There is a big difference in having free range or penned birds, although I think it is not that hard to come up with a balanced feed that would be fine for penned birds at a fraction of the price for premixed organic. There are sources for comparative feed protein amounts and calculators online.
4 years ago
So, ran out of biochar, but overall success. It had no ammonia massive release, but it could have been headed there, had a day where it started to get strong but not super bad ammonia. I went to Jondo’s idea, a really thick layer of hay as a cap, and that worked to go back to odor ‘free’.
 This will all head outside to compost once the snow melts.

 Just saw this article from Cornell-

http://news.cornell.edu/stories/2019/03/biochar-soaks-ammonia-pollution-study-shows

5 years ago
So glad you are interested, Nancy! I have been thinking about why this works so well and I am wondering if autoallelopathy is playing a role. Reading about allelopathy is certainly a rabbithole!
5 years ago

Jondo Almondo wrote:@JW - With absorbing ammonia emissions from manure, biochar will work ok, but would work better if the whole mix was submerged in water. Can I suggest an extremely thick layer of hay? Many composters use a thick (sometimes compacted and moistened) layer of mulch to 'cap off' their pile and reduce emissions. A tarp over the lot can also contain and condense some of the gasses.
Biochars ability to absorb gasses is related to the duration of high-temperature ranges in it's production. A good biochar for the soil is less ideal for absorbing gasses, activated charcoal (made at higher temps) is great at absorption, not so great for the soil.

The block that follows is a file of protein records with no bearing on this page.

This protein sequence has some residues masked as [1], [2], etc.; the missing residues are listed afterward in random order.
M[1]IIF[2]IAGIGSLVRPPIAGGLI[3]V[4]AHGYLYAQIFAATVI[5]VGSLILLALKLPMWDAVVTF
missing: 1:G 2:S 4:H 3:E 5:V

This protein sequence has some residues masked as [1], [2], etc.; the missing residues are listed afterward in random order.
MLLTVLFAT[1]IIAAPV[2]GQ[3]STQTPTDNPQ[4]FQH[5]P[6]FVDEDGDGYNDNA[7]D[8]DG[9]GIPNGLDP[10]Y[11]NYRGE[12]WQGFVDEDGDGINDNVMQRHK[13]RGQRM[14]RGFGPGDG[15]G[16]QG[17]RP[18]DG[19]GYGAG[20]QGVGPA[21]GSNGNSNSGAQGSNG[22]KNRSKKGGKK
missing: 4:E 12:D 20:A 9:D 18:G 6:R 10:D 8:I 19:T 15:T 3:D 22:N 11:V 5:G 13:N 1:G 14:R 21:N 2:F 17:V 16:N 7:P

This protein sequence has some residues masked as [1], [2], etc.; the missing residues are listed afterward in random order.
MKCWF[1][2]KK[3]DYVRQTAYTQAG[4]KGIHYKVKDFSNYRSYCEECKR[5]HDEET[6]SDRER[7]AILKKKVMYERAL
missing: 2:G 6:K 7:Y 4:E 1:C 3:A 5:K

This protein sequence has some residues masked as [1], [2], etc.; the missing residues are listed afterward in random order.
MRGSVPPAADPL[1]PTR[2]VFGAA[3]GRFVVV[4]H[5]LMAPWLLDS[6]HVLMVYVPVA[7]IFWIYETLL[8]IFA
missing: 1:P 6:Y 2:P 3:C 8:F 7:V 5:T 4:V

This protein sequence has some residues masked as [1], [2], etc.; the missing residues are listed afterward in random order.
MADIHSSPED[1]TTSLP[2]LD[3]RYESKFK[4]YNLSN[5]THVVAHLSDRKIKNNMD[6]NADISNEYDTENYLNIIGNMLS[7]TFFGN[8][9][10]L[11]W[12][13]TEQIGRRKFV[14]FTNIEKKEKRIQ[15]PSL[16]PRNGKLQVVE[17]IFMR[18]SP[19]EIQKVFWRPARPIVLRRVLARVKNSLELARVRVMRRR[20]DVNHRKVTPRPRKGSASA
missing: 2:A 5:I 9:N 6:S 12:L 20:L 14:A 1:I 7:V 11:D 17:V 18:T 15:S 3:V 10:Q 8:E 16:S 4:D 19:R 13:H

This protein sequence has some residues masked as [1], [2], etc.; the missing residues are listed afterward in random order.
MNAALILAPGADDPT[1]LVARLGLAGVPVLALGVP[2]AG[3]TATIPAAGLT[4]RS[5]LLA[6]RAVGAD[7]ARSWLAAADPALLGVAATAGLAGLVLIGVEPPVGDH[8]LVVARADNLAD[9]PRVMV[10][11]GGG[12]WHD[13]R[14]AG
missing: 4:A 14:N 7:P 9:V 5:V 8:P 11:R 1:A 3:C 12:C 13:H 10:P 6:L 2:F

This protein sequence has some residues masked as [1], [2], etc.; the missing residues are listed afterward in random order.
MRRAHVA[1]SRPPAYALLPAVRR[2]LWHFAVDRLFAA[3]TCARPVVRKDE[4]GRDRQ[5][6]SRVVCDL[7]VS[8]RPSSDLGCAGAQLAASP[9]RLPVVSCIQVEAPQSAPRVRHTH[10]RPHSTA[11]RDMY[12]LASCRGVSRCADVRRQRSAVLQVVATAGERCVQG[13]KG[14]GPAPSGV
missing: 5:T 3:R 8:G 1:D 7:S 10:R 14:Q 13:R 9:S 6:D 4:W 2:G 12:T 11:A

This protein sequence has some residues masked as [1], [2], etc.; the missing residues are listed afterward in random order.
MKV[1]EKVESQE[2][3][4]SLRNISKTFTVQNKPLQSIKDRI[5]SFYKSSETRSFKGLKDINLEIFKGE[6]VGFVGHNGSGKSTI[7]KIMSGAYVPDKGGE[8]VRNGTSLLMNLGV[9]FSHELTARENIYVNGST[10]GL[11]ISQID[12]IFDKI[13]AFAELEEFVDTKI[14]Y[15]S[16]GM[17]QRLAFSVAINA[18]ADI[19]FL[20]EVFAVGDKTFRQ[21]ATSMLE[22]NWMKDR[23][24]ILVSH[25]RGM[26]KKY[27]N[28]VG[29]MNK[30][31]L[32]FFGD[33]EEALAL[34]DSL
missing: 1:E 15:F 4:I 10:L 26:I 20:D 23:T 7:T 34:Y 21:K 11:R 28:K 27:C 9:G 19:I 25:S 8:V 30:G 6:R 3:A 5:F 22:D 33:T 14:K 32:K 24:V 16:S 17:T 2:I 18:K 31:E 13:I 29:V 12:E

Also, if your worried about emissions - burning wet stuff slowly, smoldering matter in a pit is about as emissions intensive as it can get. It's also quite bad for your health. It's potentially worse than a traditional burn pile due to increased dioxin and PM outputs.

That was a very decent article in the NYT. Great to read that individual states are trying to roll out soil education, carbon credits and research in this field. The soil-carbon plan for France is especially ambitious given its national scale.



Hi Jondo, not sure if you were thinking I am doing a low temp slow burn for the biochar? I am going for the opposite, a fast burning fire being fed in small amounts to prevent smothering, then water quenched as soon as the last branches die down.
 
  Hi Nancy, so far so good with the chicken ammonia, I am adding enough char to completely cover droppings every couple days, then topping with more hay, no ammonia fumes so far. I will update in a week or so, finally getting some temps warm enough to really test it.
5 years ago
Re the prunings, I have posted in the biochar forum, a quick summary, I use a simple pit, and stack everything under some pines nearby that give some rain protection. After the first rain in the fall gets the surroundings wet enough, I burn. Most hasn’t had a chance to get too wet at that point. If I go slow with adding stuff that wants to smother, like canes with leaves, I can get a pretty clean burn. Not the perfect system, but easily attainable by anyone with no initial cost. Better than the traditional burn pile, haha.
 It should be a matter of biochar quantity for the ammonia, I am hoping.
5 years ago